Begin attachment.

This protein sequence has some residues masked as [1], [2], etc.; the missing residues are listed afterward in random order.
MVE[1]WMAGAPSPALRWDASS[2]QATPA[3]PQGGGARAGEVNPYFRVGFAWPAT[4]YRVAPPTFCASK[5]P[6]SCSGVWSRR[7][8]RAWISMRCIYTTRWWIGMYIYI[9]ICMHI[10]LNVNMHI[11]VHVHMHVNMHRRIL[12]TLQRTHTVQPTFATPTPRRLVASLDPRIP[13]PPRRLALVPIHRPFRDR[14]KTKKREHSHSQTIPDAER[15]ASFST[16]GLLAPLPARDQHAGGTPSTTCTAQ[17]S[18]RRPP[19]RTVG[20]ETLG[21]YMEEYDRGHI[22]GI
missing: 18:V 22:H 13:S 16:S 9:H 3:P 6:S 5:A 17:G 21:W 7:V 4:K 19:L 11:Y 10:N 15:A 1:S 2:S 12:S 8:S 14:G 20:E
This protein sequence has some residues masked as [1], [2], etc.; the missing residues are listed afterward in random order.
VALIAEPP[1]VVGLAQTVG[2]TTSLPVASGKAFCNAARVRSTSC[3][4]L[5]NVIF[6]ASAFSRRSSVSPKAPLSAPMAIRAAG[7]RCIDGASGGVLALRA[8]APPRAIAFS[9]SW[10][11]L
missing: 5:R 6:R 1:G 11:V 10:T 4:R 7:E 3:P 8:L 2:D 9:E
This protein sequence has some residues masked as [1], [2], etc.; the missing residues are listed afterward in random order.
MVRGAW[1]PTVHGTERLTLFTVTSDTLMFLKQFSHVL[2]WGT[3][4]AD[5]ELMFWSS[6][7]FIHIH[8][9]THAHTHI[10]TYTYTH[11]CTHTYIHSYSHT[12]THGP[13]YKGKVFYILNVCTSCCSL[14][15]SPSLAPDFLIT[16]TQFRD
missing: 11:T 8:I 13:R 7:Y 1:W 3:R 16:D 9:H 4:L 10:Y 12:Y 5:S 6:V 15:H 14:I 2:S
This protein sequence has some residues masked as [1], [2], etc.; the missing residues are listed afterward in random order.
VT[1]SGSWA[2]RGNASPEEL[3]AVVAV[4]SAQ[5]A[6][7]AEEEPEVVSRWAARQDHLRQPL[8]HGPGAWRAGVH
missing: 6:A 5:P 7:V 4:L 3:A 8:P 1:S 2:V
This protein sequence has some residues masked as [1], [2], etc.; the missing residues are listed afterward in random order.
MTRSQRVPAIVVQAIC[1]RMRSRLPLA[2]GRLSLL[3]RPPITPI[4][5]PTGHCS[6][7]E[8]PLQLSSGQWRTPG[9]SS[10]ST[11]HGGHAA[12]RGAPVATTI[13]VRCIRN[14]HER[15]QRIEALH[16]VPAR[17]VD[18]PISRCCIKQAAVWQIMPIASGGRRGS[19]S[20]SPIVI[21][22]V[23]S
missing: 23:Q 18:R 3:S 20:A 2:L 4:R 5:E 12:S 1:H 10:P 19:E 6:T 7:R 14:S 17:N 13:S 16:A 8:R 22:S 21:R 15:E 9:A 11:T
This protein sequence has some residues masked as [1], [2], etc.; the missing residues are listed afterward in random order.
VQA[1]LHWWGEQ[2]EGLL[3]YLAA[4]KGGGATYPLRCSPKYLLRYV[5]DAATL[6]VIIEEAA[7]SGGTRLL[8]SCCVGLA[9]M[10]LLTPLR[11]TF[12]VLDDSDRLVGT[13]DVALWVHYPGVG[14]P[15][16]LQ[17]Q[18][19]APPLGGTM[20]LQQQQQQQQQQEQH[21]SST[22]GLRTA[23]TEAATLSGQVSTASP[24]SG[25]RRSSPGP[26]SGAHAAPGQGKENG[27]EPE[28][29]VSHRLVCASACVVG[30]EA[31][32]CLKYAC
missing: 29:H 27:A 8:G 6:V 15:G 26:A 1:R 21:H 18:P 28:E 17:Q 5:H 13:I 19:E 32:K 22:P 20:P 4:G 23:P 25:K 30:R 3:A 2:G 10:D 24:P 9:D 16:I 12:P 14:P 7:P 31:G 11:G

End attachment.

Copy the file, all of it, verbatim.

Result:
This protein sequence has some residues masked as [1], [2], etc.; the missing residues are listed afterward in random order.
MVE[1]WMAGAPSPALRWDASS[2]QATPA[3]PQGGGARAGEVNPYFRVGFAWPAT[4]YRVAPPTFCASK[5]P[6]SCSGVWSRR[7][8]RAWISMRCIYTTRWWIGMYIYI[9]ICMHI[10]LNVNMHI[11]VHVHMHVNMHRRIL[12]TLQRTHTVQPTFATPTPRRLVASLDPRIP[13]PPRRLALVPIHRPFRDR[14]KTKKREHSHSQTIPDAER[15]ASFST[16]GLLAPLPARDQHAGGTPSTTCTAQ[17]S[18]RRPP[19]RTVG[20]ETLG[21]YMEEYDRGHI[22]GI
missing: 18:V 22:H 13:S 16:S 9:H 3:P 6:S 5:A 17:G 21:W 7:V 4:K 19:L 11:Y 10:N 15:A 1:S 2:S 12:S 8:S 14:G 20:E
This protein sequence has some residues masked as [1], [2], etc.; the missing residues are listed afterward in random order.
VALIAEPP[1]VVGLAQTVG[2]TTSLPVASGKAFCNAARVRSTSC[3][4]L[5]NVIF[6]ASAFSRRSSVSPKAPLSAPMAIRAAG[7]RCIDGASGGVLALRA[8]APPRAIAFS[9]SW[10][11]L
missing: 5:R 6:R 1:G 11:V 10:T 4:R 7:E 3:P 8:L 2:D 9:E
This protein sequence has some residues masked as [1], [2], etc.; the missing residues are listed afterward in random order.
MVRGAW[1]PTVHGTERLTLFTVTSDTLMFLKQFSHVL[2]WGT[3][4]AD[5]ELMFWSS[6][7]FIHIH[8][9]THAHTHI[10]TYTYTH[11]CTHTYIHSYSHT[12]THGP[13]YKGKVFYILNVCTSCCSL[14][15]SPSLAPDFLIT[16]TQFRD
missing: 11:T 8:I 13:R 7:Y 1:W 3:R 16:D 9:H 4:L 10:Y 12:Y 5:S 6:V 15:H 14:I 2:S
This protein sequence has some residues masked as [1], [2], etc.; the missing residues are listed afterward in random order.
VT[1]SGSWA[2]RGNASPEEL[3]AVVAV[4]SAQ[5]A[6][7]AEEEPEVVSRWAARQDHLRQPL[8]HGPGAWRAGVH
missing: 6:A 5:P 7:V 4:L 3:A 8:P 1:S 2:V
This protein sequence has some residues masked as [1], [2], etc.; the missing residues are listed afterward in random order.
MTRSQRVPAIVVQAIC[1]RMRSRLPLA[2]GRLSLL[3]RPPITPI[4][5]PTGHCS[6][7]E[8]PLQLSSGQWRTPG[9]SS[10]ST[11]HGGHAA[12]RGAPVATTI[13]VRCIRN[14]HER[15]QRIEALH[16]VPAR[17]VD[18]PISRCCIKQAAVWQIMPIASGGRRGS[19]S[20]SPIVI[21][22]V[23]S
missing: 23:Q 18:R 3:S 20:A 2:L 4:R 5:E 12:S 1:H 10:P 19:E 6:T 7:R 14:S 17:N 13:S 16:A 8:R 22:S 21:R 15:E 9:A 11:T
This protein sequence has some residues masked as [1], [2], etc.; the missing residues are listed afterward in random order.
VQA[1]LHWWGEQ[2]EGLL[3]YLAA[4]KGGGATYPLRCSPKYLLRYV[5]DAATL[6]VIIEEAA[7]SGGTRLL[8]SCCVGLA[9]M[10]LLTPLR[11]TF[12]VLDDSDRLVGT[13]DVALWVHYPGVG[14]P[15][16]LQ[17]Q[18][19]APPLGGTM[20]LQQQQQQQQQQEQH[21]SST[22]GLRTA[23]TEAATLSGQVSTASP[24]SG[25]RRSSPGP[26]SGAHAAPGQGKENG[27]EPE[28][29]VSHRLVCASACVVG[30]EA[31][32]CLKYAC
missing: 29:H 27:A 8:G 6:V 15:G 26:A 1:R 21:H 18:P 28:E 17:Q 5:H 13:I 19:E 32:K 22:P 20:P 4:G 23:P 25:K 30:R 3:A 2:G 10:D 24:P 9:D 16:I 12:P 14:P 7:P 31:G 11:G